Does your hammertoe bother you or cause any sort of walking problems?
I had a hammertoe surgery with my bunionectomy and had a pin in my toe for 4 weeks. My toe now is full of scar tissue so it doesn't really bend at the joints anymore. It also was raised off of the ground a little bit after the surgery but now pretty much lays flat on the ground.
I would recommend only having it done if the hammertoe is very obvious or bothers you in some way.
I have been told that I have a semi-flexible hammertoe that may only need a tendon release to help straighten the joint. If what I need is a fusion where they remove some bone and hold it together with a pin, I don't want it.
My toe is very much curled under. It doesn't hurt when I walk, but when I wear certain shoes, they push up against the hammertoe and it hurts. I also have a corn on the bone of the hammertoe. If I wear all wide shoes, it doesn't bother me too much, but anything like loafers or any type that press up against my toe drives me crazy.
I never wear sandels or any shoe that exposes my toe, since it is so ugly. That is not the reason I am considering it, it is because it hurts when shoes push against it.
In addition, I also have bunions, but they do not seem to bother me as long as I wear wide shoes. I will be seeing my Doctor on Monday to determine whether or not I will have the hammertoe surgery and if I will be having both the neuroma & hammertoe surgery at the same time. I am told that you can bear weight on your immediately, but would be in a surgical shoe for several weeks.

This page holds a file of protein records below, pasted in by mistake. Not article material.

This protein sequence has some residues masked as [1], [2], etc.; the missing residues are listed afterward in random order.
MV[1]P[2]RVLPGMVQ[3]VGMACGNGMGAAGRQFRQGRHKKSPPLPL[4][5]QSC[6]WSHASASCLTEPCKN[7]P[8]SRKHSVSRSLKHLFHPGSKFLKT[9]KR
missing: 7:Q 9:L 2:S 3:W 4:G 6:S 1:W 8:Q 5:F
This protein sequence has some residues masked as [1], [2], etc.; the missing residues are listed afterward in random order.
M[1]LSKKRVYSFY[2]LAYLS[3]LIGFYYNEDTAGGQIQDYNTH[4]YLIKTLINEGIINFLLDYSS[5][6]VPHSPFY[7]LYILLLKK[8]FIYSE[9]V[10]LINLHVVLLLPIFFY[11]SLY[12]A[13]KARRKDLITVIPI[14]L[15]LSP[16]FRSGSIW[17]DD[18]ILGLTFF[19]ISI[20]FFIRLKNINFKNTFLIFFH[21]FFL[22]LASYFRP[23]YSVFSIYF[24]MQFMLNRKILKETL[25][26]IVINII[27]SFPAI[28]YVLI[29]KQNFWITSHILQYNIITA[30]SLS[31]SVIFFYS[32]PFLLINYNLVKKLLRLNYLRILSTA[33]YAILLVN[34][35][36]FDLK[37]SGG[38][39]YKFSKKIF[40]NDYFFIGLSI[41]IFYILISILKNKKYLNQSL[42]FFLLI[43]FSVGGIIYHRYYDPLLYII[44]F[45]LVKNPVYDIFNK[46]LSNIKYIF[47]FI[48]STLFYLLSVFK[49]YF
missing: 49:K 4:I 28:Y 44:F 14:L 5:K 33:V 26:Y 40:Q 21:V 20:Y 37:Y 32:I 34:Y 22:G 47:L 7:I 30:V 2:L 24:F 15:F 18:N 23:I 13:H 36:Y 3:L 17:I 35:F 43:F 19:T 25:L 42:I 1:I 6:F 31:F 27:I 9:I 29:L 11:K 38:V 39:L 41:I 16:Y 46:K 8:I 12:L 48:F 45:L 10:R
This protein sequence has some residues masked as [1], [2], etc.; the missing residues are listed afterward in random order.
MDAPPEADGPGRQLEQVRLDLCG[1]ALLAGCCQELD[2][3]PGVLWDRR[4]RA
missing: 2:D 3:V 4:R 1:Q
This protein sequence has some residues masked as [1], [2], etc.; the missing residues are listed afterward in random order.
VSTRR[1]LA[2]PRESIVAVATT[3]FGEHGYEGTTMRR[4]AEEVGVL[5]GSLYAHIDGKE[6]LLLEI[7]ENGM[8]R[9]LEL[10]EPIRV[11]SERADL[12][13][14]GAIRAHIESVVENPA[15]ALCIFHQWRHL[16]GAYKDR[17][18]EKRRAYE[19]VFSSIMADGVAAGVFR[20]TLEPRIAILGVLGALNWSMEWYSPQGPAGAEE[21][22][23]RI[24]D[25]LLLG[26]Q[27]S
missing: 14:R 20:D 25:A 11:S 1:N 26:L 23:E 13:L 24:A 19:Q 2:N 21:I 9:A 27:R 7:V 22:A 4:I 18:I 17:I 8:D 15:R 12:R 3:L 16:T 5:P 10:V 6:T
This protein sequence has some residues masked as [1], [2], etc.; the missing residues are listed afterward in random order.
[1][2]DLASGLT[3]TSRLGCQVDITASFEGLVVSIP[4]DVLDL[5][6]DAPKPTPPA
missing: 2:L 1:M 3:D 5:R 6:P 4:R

Last edited by Dancinboots; 04-07-2008 at 03:45 PM.
it took at least 5 or 6 months before mine would lay flat. My PT did a lot of scar tissue removal in the area right in front of the toe and I did the same thing at home as well. My toe is still very stiff but I've been told that it's actually not fused and I might be able to get it to bend if I keep massaging it. Have you been massaging the area in front of the toe? My PT said that the tendons or ligaments were pulled tighter because of the scar tissue so you really have to work that area well.
Sharon - let us know what your Doc says. Make sure to ask about the possibility of having a "floppy toe" from the hammertoe surgery. That's sort of what both debbie g and I have experienced, as well as many other people. You don't want to fix your toe and then end up with other problems.
What type of procedure did you have for your hammertoe surgery, an Arthroplasy or a Fusion? I went to see my doctor yesterday and have decided to have both the neuroma removed on my left foot and a Fusion procedure done for the hammertoe on the right foot. Turns out the toe is more rigid than flexible.
From what I was told they will be removing some bone, the toe is straightend and then held together with a pin for several weeks. Sure hope I don't end up with a floppy toes. Can't say I am excited about the procedures, but both have been bugging me for a long time and I would rather get it all over with at one time and be done with it. What was the recovery time for your hammertoe procedure?
Apparently you can bear weight carefully right after surgery. Any experiences you can share would be appreciated. This will be my first surgery of any kind, so I do have lots of questions. My surgery is scheduled for May 30th. Hopefully when I get my procedures over with I can be of help or encouargement to someone else. I am hoping to be able to share positive thoughts.